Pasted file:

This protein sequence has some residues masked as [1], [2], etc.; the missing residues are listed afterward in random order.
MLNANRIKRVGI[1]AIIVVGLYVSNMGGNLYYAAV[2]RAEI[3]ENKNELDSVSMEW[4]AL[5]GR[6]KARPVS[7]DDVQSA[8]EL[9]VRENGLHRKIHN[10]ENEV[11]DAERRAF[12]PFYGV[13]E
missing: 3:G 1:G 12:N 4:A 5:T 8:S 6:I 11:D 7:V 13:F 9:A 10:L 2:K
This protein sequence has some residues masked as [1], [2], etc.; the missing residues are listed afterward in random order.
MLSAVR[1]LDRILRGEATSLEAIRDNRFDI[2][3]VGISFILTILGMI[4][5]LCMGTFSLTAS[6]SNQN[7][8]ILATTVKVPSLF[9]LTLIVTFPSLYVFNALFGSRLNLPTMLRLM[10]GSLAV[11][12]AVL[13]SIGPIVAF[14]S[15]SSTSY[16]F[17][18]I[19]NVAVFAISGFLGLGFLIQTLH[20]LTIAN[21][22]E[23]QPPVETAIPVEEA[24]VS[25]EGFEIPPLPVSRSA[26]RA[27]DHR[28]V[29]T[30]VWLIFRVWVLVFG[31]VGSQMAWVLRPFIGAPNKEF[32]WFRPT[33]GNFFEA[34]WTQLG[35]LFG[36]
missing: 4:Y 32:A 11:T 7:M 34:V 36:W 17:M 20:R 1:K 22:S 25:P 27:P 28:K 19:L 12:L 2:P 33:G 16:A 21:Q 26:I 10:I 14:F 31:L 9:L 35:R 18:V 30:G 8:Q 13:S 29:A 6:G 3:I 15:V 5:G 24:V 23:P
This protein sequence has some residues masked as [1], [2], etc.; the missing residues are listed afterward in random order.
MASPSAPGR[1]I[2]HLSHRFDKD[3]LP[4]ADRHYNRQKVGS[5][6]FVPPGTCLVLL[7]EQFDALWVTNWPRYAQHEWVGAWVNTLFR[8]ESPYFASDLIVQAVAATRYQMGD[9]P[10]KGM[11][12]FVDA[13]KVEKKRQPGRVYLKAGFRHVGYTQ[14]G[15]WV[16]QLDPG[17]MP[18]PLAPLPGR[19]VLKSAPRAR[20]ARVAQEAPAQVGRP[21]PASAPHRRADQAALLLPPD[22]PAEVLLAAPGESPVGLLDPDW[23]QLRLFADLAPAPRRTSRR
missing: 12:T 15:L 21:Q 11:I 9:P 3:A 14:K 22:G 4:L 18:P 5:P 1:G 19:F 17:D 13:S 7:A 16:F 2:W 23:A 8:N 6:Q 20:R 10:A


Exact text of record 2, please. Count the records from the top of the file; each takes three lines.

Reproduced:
This protein sequence has some residues masked as [1], [2], etc.; the missing residues are listed afterward in random order.
MLSAVR[1]LDRILRGEATSLEAIRDNRFDI[2][3]VGISFILTILGMI[4][5]LCMGTFSLTAS[6]SNQN[7][8]ILATTVKVPSLF[9]LTLIVTFPSLYVFNALFGSRLNLPTMLRLM[10]GSLAV[11][12]AVL[13]SIGPIVAF[14]S[15]SSTSY[16]F[17][18]I[19]NVAVFAISGFLGLGFLIQTLH[20]LTIAN[21][22]E[23]QPPVETAIPVEEA[24]VS[25]EGFEIPPLPVSRSA[26]RA[27]DHR[28]V[29]T[30]VWLIFRVWVLVFG[31]VGSQMAWVLRPFIGAPNKEF[32]WFRPT[33]GNFFEA[34]WTQLG[35]LFG[36]
missing: 4:Y 32:A 11:T 7:M 34:V 36:W 17:M 20:R 1:K 22:S 25:P 27:P 28:K 19:L 12:L 2:P 33:G 16:A 21:Q 26:I 10:I 14:F 31:L 9:L 35:R 18:V 30:G 8:Q 13:S 29:A 6:G 3:I 15:V 5:G 24:V 23:P